History & Stories
Though the Hazeldean Community League was founded in 1955, the story of our neighbourhood begins long before then. Click below to read about Hazeldean's history, authored by local resident Jan Olson.
Hazeldean Remembers Former Railway Site
Artwork celebrates community's ties to locomotive history
Edmonton Journal (Link to digital article)
3 Sep 2012
A new sculpture located on a greenway in the southeast community of Hazeldean commemorates the Edmonton, Yukon and Pacific Railway that once ran through the spot.
The sculpture, titled Ghost Rails, is located on the site of the original rail line, which is now a popular park in Hazeldean in the area of 68th Avenue and 94th Street.
“It’s because of the railway that we have this green strip of undeveloped land in the middle of our residential area,” says Donna Gannon, who has chaired the Hazeldean Community League’s Greenway Committee for the past four years.
While the Edmonton, Yukon and Pacific Railway linked the city’s north and south sides from 1902 until the 1950s — connecting the main CN line with downtown via Millcreek and the Low Level Bridge — it was dismantled in 1980. The Hazeldean site of the former railway has remained an open strip of land since then.
“The greenway is a community asset and a community gathering place,” says Gannon, who has lived in Hazeldean for 36 years.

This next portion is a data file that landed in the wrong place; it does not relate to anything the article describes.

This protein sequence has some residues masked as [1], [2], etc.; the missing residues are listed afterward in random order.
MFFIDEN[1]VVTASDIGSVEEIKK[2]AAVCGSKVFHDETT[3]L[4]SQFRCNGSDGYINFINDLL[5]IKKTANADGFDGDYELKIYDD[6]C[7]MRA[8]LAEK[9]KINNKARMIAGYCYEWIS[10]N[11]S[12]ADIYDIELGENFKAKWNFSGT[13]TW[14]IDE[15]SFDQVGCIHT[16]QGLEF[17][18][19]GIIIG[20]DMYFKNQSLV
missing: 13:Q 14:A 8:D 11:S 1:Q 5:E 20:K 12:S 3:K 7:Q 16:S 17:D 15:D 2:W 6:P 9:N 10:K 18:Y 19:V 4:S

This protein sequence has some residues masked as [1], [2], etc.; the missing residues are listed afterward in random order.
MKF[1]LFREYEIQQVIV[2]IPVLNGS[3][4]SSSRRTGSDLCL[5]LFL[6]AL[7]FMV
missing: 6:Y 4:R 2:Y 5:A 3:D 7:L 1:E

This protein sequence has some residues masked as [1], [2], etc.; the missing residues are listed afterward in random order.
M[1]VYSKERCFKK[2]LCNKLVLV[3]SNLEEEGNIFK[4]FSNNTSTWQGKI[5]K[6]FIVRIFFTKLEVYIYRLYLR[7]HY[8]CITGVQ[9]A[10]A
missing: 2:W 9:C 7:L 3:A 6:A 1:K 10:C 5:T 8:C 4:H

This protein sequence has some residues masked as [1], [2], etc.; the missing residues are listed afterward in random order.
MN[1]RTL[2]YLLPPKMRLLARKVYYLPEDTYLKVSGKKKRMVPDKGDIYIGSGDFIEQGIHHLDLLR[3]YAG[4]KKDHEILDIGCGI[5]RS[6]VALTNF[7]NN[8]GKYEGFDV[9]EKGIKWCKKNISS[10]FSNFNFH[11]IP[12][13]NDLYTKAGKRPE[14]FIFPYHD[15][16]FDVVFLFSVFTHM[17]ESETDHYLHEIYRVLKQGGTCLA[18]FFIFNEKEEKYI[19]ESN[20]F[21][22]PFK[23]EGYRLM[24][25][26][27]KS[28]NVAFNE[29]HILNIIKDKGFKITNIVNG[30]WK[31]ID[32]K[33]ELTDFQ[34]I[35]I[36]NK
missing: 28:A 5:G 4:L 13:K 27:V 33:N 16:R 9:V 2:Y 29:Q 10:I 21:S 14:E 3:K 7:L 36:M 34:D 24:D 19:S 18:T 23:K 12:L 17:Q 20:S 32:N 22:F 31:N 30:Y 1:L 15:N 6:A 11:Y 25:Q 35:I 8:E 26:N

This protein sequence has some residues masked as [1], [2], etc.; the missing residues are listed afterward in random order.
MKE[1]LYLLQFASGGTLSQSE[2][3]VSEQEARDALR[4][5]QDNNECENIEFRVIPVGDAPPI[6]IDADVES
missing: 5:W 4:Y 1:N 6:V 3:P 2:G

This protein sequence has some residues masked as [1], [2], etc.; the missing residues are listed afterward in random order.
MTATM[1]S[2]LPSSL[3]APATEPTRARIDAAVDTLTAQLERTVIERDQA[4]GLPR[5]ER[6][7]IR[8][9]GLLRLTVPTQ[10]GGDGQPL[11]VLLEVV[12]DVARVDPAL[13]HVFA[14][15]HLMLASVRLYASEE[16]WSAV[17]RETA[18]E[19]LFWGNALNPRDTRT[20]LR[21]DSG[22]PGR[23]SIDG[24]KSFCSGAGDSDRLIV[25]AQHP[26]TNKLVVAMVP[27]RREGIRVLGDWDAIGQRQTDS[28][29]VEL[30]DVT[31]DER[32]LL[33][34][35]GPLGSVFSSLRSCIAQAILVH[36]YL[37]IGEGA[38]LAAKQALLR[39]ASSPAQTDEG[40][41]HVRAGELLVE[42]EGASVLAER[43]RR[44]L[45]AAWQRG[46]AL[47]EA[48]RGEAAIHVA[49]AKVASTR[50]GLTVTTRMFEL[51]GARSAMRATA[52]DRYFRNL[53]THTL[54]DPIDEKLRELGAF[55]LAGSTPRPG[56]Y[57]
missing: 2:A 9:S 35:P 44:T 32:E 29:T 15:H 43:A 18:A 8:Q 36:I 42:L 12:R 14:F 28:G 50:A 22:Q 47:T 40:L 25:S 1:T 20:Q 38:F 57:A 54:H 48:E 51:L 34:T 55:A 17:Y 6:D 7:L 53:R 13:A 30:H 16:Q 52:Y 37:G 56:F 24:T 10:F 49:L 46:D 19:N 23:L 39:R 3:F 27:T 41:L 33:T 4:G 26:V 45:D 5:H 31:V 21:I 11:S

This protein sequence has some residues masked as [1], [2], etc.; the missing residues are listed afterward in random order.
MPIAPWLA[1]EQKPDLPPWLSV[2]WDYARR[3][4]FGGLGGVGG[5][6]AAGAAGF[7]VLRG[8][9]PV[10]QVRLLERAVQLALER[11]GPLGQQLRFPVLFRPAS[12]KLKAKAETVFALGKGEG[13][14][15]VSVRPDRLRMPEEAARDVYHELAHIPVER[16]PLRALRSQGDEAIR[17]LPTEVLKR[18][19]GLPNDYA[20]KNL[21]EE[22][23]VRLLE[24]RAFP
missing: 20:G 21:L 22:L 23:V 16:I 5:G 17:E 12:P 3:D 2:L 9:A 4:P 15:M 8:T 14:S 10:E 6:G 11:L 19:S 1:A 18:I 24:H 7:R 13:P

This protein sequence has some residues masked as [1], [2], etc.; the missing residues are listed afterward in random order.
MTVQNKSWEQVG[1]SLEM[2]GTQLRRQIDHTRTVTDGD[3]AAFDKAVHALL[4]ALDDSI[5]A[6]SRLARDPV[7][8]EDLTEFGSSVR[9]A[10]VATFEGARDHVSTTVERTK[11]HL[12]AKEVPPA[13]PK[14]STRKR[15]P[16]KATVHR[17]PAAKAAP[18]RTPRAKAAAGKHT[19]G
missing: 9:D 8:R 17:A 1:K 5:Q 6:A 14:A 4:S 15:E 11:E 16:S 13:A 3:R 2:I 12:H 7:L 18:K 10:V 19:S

When the Hazeldean Community League wanted to commemorate the area’s history, they turned to an innovative grant, a project of the Edmonton Heritage Council, Edmonton Arts Council and Edmonton Federation of Community Leagues.
The Living Local grant connects people and their neighbourhoods through art and heritage.
The league applied for and received a grant, which stipulates there must be involvement of a local artist and historian in the project.
Gannon connected with Hazeldean artist Kathryn Ruckman and historian Jan Olson, who has studied the history of the Millcreek area.
“For years I’ve been walking in this neighbourhood with my dogs and can see the little indentations of where the old rail ties used to sit,” Kathryn Ruckman says. “They echo what was there before, like a ghost image.”
The artist, who helped design the sculpture and oversaw the work, says nothing frilly or fancy was used in the sculpture that was built this summer. Instead, it’s made of rail-line materials that are “artfully arranged.”
As historian for the Hazeldean project, Jan Olson interviewed about 30 people who had ties to the Edmonton, Yukon and Pacific Railway. She spoke with people who remember their houses shaking when the train would go by, and the constant smell of coal and smoke. The interviews have been compiled on the Hazeldean Community League’s website and will be available in a short book.
While the Hazeldean community credits its greenway’s existence with the railway, Olson notes the line was almost not built.
“Strathcona didn’t want Edmonton to have the railway line because that would give Edmonton power,” Olson says. It took a “stealth operation” in the middle of the night to connect the lines.
“This one little train really changed the trajectory of Edmonton and Strathcona,” Olson says. “It was the Low Level bridge and the Edmonton, Yukon and Pacific Railway that made Edmonton the powerhouse and left Strathcona with less power in the relationship.”
The sculpture will be officially unveiled on Saturday at 3:15 p.m. at the Hazeldean Green, at 68th Avenue and 94th Street.